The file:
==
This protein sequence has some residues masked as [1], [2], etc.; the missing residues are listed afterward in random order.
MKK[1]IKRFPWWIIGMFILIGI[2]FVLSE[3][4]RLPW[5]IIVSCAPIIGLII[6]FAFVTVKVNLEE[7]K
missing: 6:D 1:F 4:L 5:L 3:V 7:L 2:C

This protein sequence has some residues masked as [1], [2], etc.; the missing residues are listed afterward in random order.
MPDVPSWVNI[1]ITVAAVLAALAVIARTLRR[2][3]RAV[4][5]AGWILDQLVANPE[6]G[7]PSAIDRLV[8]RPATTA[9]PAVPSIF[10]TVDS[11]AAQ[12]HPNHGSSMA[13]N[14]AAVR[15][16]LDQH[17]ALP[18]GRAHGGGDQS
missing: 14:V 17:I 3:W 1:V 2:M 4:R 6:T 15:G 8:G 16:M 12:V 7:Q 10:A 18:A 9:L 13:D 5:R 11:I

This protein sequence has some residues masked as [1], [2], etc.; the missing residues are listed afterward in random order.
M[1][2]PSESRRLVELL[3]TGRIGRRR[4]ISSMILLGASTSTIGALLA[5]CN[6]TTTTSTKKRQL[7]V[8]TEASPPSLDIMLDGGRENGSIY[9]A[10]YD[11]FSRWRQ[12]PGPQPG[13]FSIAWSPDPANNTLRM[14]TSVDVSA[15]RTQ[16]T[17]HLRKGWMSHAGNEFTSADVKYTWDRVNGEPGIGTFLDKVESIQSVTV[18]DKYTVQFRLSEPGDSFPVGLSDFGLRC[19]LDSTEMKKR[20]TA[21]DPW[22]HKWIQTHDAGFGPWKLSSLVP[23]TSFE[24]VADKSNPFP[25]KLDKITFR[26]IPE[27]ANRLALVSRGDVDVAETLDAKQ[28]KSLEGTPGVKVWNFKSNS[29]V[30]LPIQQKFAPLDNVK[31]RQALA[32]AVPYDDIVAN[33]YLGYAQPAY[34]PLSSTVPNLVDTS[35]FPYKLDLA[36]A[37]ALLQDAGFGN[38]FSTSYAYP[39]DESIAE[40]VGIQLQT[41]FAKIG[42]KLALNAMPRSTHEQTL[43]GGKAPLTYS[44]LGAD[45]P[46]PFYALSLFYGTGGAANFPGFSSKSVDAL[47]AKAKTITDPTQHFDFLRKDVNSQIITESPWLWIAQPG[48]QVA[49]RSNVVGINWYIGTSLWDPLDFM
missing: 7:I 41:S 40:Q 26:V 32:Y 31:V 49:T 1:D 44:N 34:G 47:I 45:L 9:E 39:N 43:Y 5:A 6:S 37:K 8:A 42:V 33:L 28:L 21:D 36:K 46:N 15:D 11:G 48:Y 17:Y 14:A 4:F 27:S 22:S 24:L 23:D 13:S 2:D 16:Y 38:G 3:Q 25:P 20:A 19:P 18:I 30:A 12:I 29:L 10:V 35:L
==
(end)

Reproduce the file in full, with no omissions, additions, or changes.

This protein sequence has some residues masked as [1], [2], etc.; the missing residues are listed afterward in random order.
MKK[1]IKRFPWWIIGMFILIGI[2]FVLSE[3][4]RLPW[5]IIVSCAPIIGLII[6]FAFVTVKVNLEE[7]K
missing: 6:D 1:F 4:L 5:L 3:V 7:L 2:C

This protein sequence has some residues masked as [1], [2], etc.; the missing residues are listed afterward in random order.
MPDVPSWVNI[1]ITVAAVLAALAVIARTLRR[2][3]RAV[4][5]AGWILDQLVANPE[6]G[7]PSAIDRLV[8]RPATTA[9]PAVPSIF[10]TVDS[11]AAQ[12]HPNHGSSMA[13]N[14]AAVR[15][16]LDQH[17]ALP[18]GRAHGGGDQS
missing: 14:V 17:I 3:W 1:V 2:M 4:R 6:T 15:G 8:G 16:M 12:V 7:Q 10:A 18:A 9:L 13:D 5:R 11:I

This protein sequence has some residues masked as [1], [2], etc.; the missing residues are listed afterward in random order.
M[1][2]PSESRRLVELL[3]TGRIGRRR[4]ISSMILLGASTSTIGALLA[5]CN[6]TTTTSTKKRQL[7]V[8]TEASPPSLDIMLDGGRENGSIY[9]A[10]YD[11]FSRWRQ[12]PGPQPG[13]FSIAWSPDPANNTLRM[14]TSVDVSA[15]RTQ[16]T[17]HLRKGWMSHAGNEFTSADVKYTWDRVNGEPGIGTFLDKVESIQSVTV[18]DKYTVQFRLSEPGDSFPVGLSDFGLRC[19]LDSTEMKKR[20]TA[21]DPW[22]HKWIQTHDAGFGPWKLSSLVP[23]TSFE[24]VADKSNPFP[25]KLDKITFR[26]IPE[27]ANRLALVSRGDVDVAETLDAKQ[28]KSLEGTPGVKVWNFKSNS[29]V[30]LPIQQKFAPLDNVK[31]RQALA[32]AVPYDDIVAN[33]YLGYAQPAY[34]PLSSTVPNLVDTS[35]FPYKLDLA[36]A[37]ALLQDAGFGN[38]FSTSYAYP[39]DESIAE[40]VGIQLQT[41]FAKIG[42]KLALNAMPRSTHEQTL[43]GGKAPLTYS[44]LGAD[45]P[46]PFYALSLFYGTGGAANFPGFSSKSVDAL[47]AKAKTITDPTQHFDFLRKDVNSQIITESPWLWIAQPG[48]QVA[49]RSNVVGINWYIGTSLWDPLDFM
missing: 7:I 41:S 40:Q 26:V 32:Y 31:V 49:T 1:D 44:N 34:G 47:I 45:L 9:E 39:N 43:Y 5:A 6:S 37:K 8:A 42:V 33:L 28:L 21:D 36:K 46:N 15:D 11:G 48:Y 17:Y 14:A 4:F 27:S 22:S 24:L 23:D 13:S 2:D 16:Y 38:G 3:Q 25:P 20:A 19:P 18:I 30:A 12:I 29:L 10:V 35:L